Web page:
• Stephen D'Agostino

RHS Annual Meeting and Brinner Is This Saturday

Last Saturday, I pulled into the lot at Town Hall about the same time Dave Richardson, the performer for the second concert of the Reading Winter Concert Series, did. He swiftly unloaded a bunch of equipment in non-descript nylon bags as I was pulling bottles of seltzer water, a jug of cider, and four dozen rosemary, lemon, and smoked salt shortbread cookies from my car.


We officially introduced each ourselves (our unofficial introduction was over the phone some weeks ago), and toted our stuff upstairs. Then we went back down grabbed what was left from our cars. All I had was a slow cooker full of shredded chicken for the make-your-own taco bar. Dave carried a green suitcase, and strapped over his shoulders like a backpack was a bag in the unmistakable shape of a guitar.


In short order, he and Recreation Commission member and all-around sound wizard Gerry Marletta had the stage ready to go—a microphone and Dave’s guitar in a guitar stand waiting to be used on the otherwise empty stage, save for the downtown-scene curtain.


Dave seems a bit shy and a bit introverted. Yet when he strums the strings and sings, all that goes away. He filled up the stage—and the entire hall—with his voice and his music.


Every song he sang, mostly his own compositions, seemed familiar, even though I knew only a handful of them. He sang about animals, people down on their luck, and love. In other words, Dave’s songs are about what things we all relate to—even an infestation of mice and how we deal with it.


Thanks to the Reading Green Spaces Committee for providing the food that night. When I go for Mexican food, I’m tempted by so many items on the menu that I usually never get to the taco section. They were tasty, and I realize, now that I don’t need a Mexican restaurant. I can have these at home! Or go to more events that have make-your-own taco bars!


Thanks, too, to everyone who showed up on Saturday. The money we raised will be pooled with the money raised last month and the money raised at the two remaining concerts and distributed to the series' four beneficiaries: the Reading-West Windsor Food Shelf, the Reading PTO, the Reading Green Spaces Committee, and Upper Valley WISE.


Mark your calendars for the next show, Mach 9. Be sure to check back here in the coming weeks. I’ll be providing more information about that show.


Looking forward, here are two other community events happening in town, both of them this weekend.

Tomorrow is Game Night, and this month we are doing something different. Yes, we're playing games—but one game, in particular, will headline the evening. Basketball. Given my less-than-Le-Bron-James height (okay, less-than-most-people height), I was never one for the sport. But I know that the kids in town will love it, the same way they loved kickball and wiffle ball during our summer Game Nights. I know, too, of one adult who said she would love basketball as part of Game Night. I'm not going to say who it is, but you will often see her in the company of boys named Noah, Max, and Oliver.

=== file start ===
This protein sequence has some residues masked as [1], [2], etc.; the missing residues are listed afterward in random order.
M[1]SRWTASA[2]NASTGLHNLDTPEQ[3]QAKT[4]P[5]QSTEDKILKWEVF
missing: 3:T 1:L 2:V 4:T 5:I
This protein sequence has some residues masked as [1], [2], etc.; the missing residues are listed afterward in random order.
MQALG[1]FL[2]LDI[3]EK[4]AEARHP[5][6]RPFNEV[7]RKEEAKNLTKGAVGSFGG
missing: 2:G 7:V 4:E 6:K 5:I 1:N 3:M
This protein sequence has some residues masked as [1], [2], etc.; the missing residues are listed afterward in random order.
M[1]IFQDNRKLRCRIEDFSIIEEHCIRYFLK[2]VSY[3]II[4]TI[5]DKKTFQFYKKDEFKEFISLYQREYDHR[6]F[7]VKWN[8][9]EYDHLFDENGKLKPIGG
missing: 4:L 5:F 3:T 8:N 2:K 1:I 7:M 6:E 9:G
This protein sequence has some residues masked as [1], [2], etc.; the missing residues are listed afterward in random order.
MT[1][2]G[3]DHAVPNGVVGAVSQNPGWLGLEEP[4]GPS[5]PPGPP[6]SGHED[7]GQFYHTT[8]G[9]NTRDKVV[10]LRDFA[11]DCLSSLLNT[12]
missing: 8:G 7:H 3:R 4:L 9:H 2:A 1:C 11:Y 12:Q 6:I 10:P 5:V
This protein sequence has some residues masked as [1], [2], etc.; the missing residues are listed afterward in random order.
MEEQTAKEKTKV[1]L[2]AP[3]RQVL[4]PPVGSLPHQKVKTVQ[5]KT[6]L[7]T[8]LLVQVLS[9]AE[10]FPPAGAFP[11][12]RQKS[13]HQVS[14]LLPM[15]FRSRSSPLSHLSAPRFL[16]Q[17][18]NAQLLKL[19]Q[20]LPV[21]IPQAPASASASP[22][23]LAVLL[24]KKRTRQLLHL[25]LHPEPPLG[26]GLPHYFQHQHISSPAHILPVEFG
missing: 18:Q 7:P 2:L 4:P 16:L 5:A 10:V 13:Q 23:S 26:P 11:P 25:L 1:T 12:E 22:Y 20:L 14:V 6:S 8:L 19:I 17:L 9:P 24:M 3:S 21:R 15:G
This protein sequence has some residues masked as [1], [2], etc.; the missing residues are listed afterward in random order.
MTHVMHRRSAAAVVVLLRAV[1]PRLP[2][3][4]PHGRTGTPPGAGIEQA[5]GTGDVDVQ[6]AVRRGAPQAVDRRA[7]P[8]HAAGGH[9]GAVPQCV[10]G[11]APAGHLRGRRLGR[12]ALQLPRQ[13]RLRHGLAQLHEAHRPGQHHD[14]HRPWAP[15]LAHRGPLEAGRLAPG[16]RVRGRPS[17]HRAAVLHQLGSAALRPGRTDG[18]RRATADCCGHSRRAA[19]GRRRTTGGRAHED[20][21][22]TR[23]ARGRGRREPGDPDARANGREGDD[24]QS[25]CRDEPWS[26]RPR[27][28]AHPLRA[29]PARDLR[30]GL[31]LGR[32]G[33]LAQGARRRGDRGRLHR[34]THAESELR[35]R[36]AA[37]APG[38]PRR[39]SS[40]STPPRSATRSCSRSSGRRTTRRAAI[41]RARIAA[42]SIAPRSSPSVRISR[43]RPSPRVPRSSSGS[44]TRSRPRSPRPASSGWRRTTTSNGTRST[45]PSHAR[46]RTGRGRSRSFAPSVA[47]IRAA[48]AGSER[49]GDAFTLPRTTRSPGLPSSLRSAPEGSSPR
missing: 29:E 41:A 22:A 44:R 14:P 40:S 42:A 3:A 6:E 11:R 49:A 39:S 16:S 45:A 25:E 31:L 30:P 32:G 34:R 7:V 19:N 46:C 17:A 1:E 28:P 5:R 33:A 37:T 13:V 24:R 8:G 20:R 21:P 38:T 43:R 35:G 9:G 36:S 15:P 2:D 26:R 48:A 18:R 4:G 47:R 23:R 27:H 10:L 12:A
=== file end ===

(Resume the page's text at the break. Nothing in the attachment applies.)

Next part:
Of course, we are not playing basketball at the library. I don’t think Tony would appreciate that. Instead, we are moving Game Night to the school. Other than that, the details are the same. It kicks off at 6:30pm and runs until 8:30pm.


If you’re not keen on playing basketball, we’ll have some board games. Where they’re being played is where you’ll find me.


The other event is, of course, the Reading Historical Society Annual Meeting. It’s really a three-part affair, and you can come to any part or all parts.


Part one begins at 4:30pm at Reading Town Hall. The society will hold its annual meeting to go over and a bit of recent history—the year that was 2018.


Part two commences at 5pm. This will be what we are calling a “brinner” or dinner consisting of breakfast foods. There will be pancakes, quiche, sausage, bacon, muffins, fruits, and many other breakfast items. Some of these delicious foods will be flavored with or accompanied by maple (see pancakes, above) and some will not.


What’s the big deal about maple? Well, that’s part three. At 6pm, the Reading Historical Society welcomes Champlain College professor Michael Lange to give a talk called “The Many Meanings of Maple.”


Maple is enormously important to Vermont's economy, ecology, and heritage. In his presentation, Michael discusses what sugaring really means to Vermont, based on five years of research among sugar makers all over the state. Rather than discussing the practical aspects of sugaring, such as how to tap a tree or how an evaporator works, Michael’s talk focuses on how and why maple has become so important to Vermont's identity, and how and why it helps us shape who we are as Vermonters.


All three parts of the meeting are free of charge. However, if you want to attend the brinner (part two), please RSVP by Friday to Calista Brennan at 802-484-0276 or at tomcalvt@yahoo.com. We hope to see you there!


Happy birthday to Mason Tremblay (February 18), and Mason Harkins (February 19). Happy Valentine’s Day, and happy school break to all the kids!


That’s the news from Reading! See you next week!


This column originally appeared in The Vermont Standard on February 14, 2019.

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